Gemini 23. A man attuning to the vibrations of a myriad of different flowers. (Omega Symbol) Interacting/Receptive
(Degree Angel: LAUVIAH (LO-vee-YAH) Banishing the Remnants of Evil, Victory)
TITLE: AWARENESS OF THE GUIDING AND SUPPORTIVE MOTIVES INHERENT IN NATURE
There are so many energies in the world which you might perceive and experience. The question is, which ones do you need, and can you focus on them without being distracted. At worst, you may hide from yourself by becoming a mere observer of life. At best you can feel what it is you need and are willing to fearlessly move toward it.
The Chandra Symbol for this degree is “A tunnel created by trees.” The tunnel is leading us from one place to another, and the trees are the forces of nature protecting us as we make this journey. Nature is always ready to assist us in evolving, and the vibrations of all the different flowers can help us to support those aspects of ourselves that need healing and/or empowerment. This degree is about finding a way forward through opening to what the spirits of nature have to offer, and even if it doesn’t consciously ask these forces for help, they are there working on a subliminal level with the person who has this degree.
Pleiadian Symbol: A faint pink flame flickering at the top of an ancient oak tree. The realization that love is an ultimate source of power.
Azoth Symbol: After having read a poem many times a man finally sees a deeper meaning in it. Patient and clear listening leading to a refinement of one’s understanding.
Seed degree: Sagittarius 27. In the night, a man uncovers himself to feel the cool air. (Omega Symbol). When we allow ourselves to be vulnerable to subtle energies we are then able to experience their effects more fully and understand their nature.
Siamese twins talking to each other. (Chandra Symbol). Becoming more and more aware of our own dualistic nature, and allowing the two sides of ourselves to communicate openly, we find our evolution greatly facilitated by the forces of nature.
Fulfillment degree: Aquarius 7. Someone turns back and looks again: the mountain has disappeared. (Omega Symbol). As we become more sensitive to the forces of nature, we realize more and more clearly that the seeming substantiality of our world is ultimately an illusion.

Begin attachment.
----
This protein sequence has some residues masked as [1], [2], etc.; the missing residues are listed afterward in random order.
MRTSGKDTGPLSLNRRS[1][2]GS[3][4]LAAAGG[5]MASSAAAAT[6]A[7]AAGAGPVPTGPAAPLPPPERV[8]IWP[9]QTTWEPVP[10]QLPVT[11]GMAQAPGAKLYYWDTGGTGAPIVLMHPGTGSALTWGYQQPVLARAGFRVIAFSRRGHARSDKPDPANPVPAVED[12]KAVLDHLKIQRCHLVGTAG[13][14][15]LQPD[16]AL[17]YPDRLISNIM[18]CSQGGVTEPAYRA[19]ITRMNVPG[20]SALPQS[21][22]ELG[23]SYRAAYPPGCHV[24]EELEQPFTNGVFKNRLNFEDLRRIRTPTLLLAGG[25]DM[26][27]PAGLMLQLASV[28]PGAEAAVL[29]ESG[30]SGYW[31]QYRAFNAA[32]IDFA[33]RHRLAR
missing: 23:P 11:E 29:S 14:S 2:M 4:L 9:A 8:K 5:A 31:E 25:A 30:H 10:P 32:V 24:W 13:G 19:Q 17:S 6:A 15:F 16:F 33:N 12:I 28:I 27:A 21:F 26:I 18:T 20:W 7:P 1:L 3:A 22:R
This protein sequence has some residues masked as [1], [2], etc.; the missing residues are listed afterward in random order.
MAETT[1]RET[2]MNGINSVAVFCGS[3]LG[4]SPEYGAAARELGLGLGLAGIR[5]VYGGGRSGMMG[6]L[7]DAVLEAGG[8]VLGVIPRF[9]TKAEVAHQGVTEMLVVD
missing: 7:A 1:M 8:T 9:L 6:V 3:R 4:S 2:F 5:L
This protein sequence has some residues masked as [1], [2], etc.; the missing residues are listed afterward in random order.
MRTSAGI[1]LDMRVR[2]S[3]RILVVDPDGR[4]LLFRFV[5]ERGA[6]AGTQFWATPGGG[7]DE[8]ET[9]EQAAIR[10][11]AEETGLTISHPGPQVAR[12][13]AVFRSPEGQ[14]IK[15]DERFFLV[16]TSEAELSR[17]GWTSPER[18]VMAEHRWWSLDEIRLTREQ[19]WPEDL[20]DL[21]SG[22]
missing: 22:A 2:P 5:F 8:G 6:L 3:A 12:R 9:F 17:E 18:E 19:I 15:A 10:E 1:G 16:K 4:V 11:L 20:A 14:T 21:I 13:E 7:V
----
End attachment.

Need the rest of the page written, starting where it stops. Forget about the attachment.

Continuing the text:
A woman burning a book of black magic. (Chandra Symbol). To recognize the selfishness of the ego helps us to overcoming any an all blockages to our forward movement, and to tune in to those forces who are always ready and willing to assist in our evolution.
Alfardo Bartan spent his life in the woodlands and forests, befriending all the flowers he might discover. He spoke of their personalities, their likes and dislikes, their powers and their secrets. As he grew older he ate nothing but flowers, saying that the flowers had asked to become a part of him. Flowers, spring water, sunlight and sleep were all that sustained him.
Toward the end of his life his aura glowed with shimmering colors that reminded those who sought him out of the northern lights, or the colors that shimmer from snow on a clear day. Bartan told people that he had become a flower himself, a flower that mutated at will into any and all flowers. Seekers came to him and swarmed about him like bees, drinking in the nectar of his wisdom, and those suffering from illnesses of both body and spirit were taken to him and bathed in his emanations.
Sometimes he said that he allowed the flowers to sing their songs through him, which were whispered melodies, irregular and ever changing and like the voices of birds, though more delicate and elusive.
When he died those present watched his body slowly evaporate as the surrounding woodlands and their blooming herbs and trees took on a brightness that filled the air with a glow that seemed not of this world.
It is in that meadow were he passed that the Flower Institute of Peth was built, which is said to have the most beautiful gardens to be found anywhere in Aab.
Barzan Tinari had spend all his life reading the poem “Azandra,” by Jerosim Redalf. He loved to discuss it with his friends and tell them of all the many subtleties he had found in it, and the countless layers of meaning that it continued to reveal to him.
One day a friend said, “Barzan, you must write a book explaining all you have found. It would indeed be a large book, probably more than one volume, and I am sure it would fascinate and delight many, as your insights into this piece has enthralled your friends for so many years.”
“No,” answered Barzan. “I used to contemplate writing down my ideas, but I do not want to give to people that which they might have the delight of discovering themselves. Of course I give them to you and the others who come here, but it is only because I become so enthusiastic about my discoveries that I cannot contain myself. But I would be sad to think that someone might be reading my interpretations when they might be reading the poem itself.”